And the report says that by embracing this strategy, state government could “vault (Connecticut) to the top of the growth charts and, critically, rescue it from its current bleak demographic trajectory.”

By tying credits to job growth targets, state officials could ensure that new income, sales and other taxes generated by new workers would offset the cost of any corporate tax relief provided to businesses.

“The job opportunities it opens up in Connecticut,” the report adds, “would surely draw in those new workers and younger population the state must attract to secure its economic future.”

But Smith said “Mr. Carstensen’s assertion that unleashing stranded tax credits is the cure-all for our economy is off the mark.  These credits are not ‘entirely self-funding’ because they reduce state revenue when redeemed and there is no evidence that the holders of unredeemed credits would take advantage of Professor Carstensen’s scheme at all, much less at a level that would create tens of thousands of new jobs.”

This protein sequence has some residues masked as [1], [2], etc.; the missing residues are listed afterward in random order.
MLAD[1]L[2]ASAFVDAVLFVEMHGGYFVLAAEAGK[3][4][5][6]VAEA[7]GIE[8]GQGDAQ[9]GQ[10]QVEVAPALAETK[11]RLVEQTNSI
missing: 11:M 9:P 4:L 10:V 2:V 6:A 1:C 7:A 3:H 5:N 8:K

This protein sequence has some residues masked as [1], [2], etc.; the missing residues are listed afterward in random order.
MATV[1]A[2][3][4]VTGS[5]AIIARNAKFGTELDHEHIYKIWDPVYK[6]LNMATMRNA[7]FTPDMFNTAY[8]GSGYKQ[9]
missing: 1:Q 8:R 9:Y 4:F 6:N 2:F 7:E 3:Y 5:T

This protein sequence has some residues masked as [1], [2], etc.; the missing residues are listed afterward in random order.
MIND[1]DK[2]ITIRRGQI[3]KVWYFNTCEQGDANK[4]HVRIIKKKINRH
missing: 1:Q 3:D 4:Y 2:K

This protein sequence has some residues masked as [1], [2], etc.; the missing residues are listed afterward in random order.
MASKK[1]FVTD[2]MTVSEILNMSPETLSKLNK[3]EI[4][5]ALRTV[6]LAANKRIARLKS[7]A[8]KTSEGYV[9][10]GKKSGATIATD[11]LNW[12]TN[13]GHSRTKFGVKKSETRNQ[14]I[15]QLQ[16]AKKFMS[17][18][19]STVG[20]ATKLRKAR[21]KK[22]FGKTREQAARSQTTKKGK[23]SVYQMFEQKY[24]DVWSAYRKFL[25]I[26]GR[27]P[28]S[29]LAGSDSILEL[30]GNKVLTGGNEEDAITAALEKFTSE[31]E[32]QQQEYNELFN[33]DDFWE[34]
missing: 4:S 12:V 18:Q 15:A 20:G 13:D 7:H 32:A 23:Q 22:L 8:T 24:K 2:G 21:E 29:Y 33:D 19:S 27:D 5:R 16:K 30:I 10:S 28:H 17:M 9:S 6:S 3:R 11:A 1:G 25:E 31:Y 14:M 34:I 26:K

The commissioner added that Connecticut’s economic turnaround will depend on “a comprehensive, strategic approach that addresses all the issues that make us more attractive to workers and companies alike, including education, economic development, housing, innovation, and  worker training — something the governor has long been committed to.”

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To be fair this only applies

Submitted by artythesmarty on Thu, 05/24/2012 – 6:00am.

To be fair this only applies to private sector workers. As i am 55, most police/fire I know are already retired and the teachers are 3-5 yrs away. Ditto state workers. Maybe the people moving out will allow all the UTC workers, IT, Insurance etc who have been flatlined for the past 25 years to at least build a little more cash for retirement. It is interesting to know that jobs peaked in 89- what’s a quarter century between friends. Basically the income tax killed Conn(sucked money out of workers to Hartford and schools).